DESCRIPTION (provided by applicant): The transplantation of donor cornea that has undergone refractive surgery (LASIK, RK, PRK) can lead to both wound separation during surgery and to increased refractive error in the recipient. Therefore, the increasing popularity of refractive surgery has raised concern regarding the decreasing proportion of transplant quality corneas coming in to the eye bank and the serious consequences of transplanting a post- refractive surgery cornea that has escaped detection. Currently, eye banks utilize patient history and microscopic examination to assess the quality of donor corneas and detect previous refractive surgery. Although these methods are capable of screening out many problem corneas, they are subject to human error. Patient history may be unreliable, and well-performed LASIK and PRK may leave minimal debris and scarring and which are particularly difficult to detect. Optical coherence tomography (OCT) is capable of performing 3-dimensional imaging of the cornea with micron resolution. It can visualize the corneal layers, detect opacities, and measure surface contours. In our preliminary studies, we have found that OCT can image donor corneal tissue without even removing it from the sterile container and preservation medium. The digital OCT data is amenable to automated image processing. These characteristics are ideal for a screening test. Therefore, our specific aims are to: 1. Develop a high performance OCT system for eye bank screening. Using the ultra-highspeed Fourier- domain OCT technology, the system will provide detailed 3-D scanning within 3 minutes. 2. Develop OCT to detect previous refractive surgery. Our preliminary data showed that OCT can detect topographic and reflectivity changes in the post-LASIK cornea. We will develop image processing algorithms to detect LASIK, PRK, RK, and any surgery that modifies corneal curvature. 3. Develop OCT to assess donor corneal quality. We will develop criteria to automatically quantify corneal quality indicators: topographic regularity, epithelial sloughing, stromal opacity/edema, and endothelial striae. 4. Develop OCT to measure donor cornea power to improve refractive outcome of transplant surgery. We will develop and program the OCT system and place it at the Lions Doheny Eye Bank to screen all corneal tissues. Tissue Bank International will forward known post-refractive surgery and diseased corneas. Years 1-2 will be used to develop the OCT system and image process software. Years 3-4 will be used to assess the performance of automated OCT donor cornea classification and refine the software. If successful, we will safeguard the future supply of donor corneal tissue for transplantation by offering an objective and reliable screening method that adds minimal time and cost to eye bank procedures..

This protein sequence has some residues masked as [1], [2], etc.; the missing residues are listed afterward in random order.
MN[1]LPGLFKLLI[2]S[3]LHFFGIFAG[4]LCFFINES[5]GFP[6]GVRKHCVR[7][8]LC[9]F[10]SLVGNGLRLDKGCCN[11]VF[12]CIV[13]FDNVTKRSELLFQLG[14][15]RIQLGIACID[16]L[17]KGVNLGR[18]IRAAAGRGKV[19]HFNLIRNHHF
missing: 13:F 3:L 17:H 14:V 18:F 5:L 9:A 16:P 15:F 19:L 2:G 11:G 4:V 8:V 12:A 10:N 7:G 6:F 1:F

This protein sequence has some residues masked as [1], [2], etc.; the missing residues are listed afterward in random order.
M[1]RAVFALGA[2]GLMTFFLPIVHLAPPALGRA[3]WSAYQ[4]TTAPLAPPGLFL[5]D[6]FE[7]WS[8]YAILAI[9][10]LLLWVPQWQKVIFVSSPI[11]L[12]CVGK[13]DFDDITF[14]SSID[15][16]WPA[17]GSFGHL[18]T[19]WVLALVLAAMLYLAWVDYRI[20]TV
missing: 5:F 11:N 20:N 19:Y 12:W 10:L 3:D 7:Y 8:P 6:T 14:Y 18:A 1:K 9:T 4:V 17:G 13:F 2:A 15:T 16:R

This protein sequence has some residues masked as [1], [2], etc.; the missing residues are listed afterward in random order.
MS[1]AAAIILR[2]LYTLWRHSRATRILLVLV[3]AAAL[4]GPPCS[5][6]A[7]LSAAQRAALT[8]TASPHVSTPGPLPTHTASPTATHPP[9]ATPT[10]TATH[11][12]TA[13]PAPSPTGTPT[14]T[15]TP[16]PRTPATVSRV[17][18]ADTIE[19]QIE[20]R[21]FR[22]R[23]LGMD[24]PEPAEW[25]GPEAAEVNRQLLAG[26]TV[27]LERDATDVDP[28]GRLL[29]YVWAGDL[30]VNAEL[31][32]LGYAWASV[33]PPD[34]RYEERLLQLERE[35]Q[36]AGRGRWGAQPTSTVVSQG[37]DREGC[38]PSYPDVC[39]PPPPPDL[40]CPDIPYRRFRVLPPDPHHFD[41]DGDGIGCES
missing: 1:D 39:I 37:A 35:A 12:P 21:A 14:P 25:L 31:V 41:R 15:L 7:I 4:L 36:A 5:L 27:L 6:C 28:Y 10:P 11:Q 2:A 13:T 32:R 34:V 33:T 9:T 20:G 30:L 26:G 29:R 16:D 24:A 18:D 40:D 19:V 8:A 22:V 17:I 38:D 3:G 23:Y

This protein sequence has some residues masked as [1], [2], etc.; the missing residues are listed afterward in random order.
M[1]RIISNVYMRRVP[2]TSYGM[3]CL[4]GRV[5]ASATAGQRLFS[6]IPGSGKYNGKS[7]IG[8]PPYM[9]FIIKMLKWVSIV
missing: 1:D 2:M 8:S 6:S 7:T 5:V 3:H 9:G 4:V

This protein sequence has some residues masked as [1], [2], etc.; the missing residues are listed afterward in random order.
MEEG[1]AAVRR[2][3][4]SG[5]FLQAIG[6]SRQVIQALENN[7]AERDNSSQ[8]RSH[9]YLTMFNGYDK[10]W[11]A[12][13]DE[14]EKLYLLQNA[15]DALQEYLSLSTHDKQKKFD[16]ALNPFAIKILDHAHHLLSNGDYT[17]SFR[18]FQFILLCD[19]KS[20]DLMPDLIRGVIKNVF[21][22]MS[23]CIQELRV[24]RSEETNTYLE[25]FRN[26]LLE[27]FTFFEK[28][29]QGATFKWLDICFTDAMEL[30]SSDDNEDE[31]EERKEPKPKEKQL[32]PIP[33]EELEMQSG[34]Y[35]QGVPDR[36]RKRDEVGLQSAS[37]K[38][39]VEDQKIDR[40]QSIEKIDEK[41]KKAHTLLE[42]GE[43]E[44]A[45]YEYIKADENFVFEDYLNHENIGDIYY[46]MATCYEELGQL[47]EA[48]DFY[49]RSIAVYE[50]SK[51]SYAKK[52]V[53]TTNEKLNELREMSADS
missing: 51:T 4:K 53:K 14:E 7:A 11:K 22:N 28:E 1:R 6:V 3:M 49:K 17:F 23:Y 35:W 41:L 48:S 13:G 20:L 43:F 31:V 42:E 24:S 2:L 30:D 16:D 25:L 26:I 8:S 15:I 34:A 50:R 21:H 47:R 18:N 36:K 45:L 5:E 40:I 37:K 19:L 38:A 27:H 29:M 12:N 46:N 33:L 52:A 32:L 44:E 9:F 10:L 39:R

|Effective start/end date||8/1/06 → 7/31/11|
- National Institutes of Health: $309,403.00
- National Institutes of Health: $308,295.00
- National Institutes of Health: $454,526.00
- National Institutes of Health: $212,061.00
- National Institutes of Health: $107,852.00
Explore the research topics touched on by this project. These labels are generated based on the underlying awards/grants. Together they form a unique fingerprint.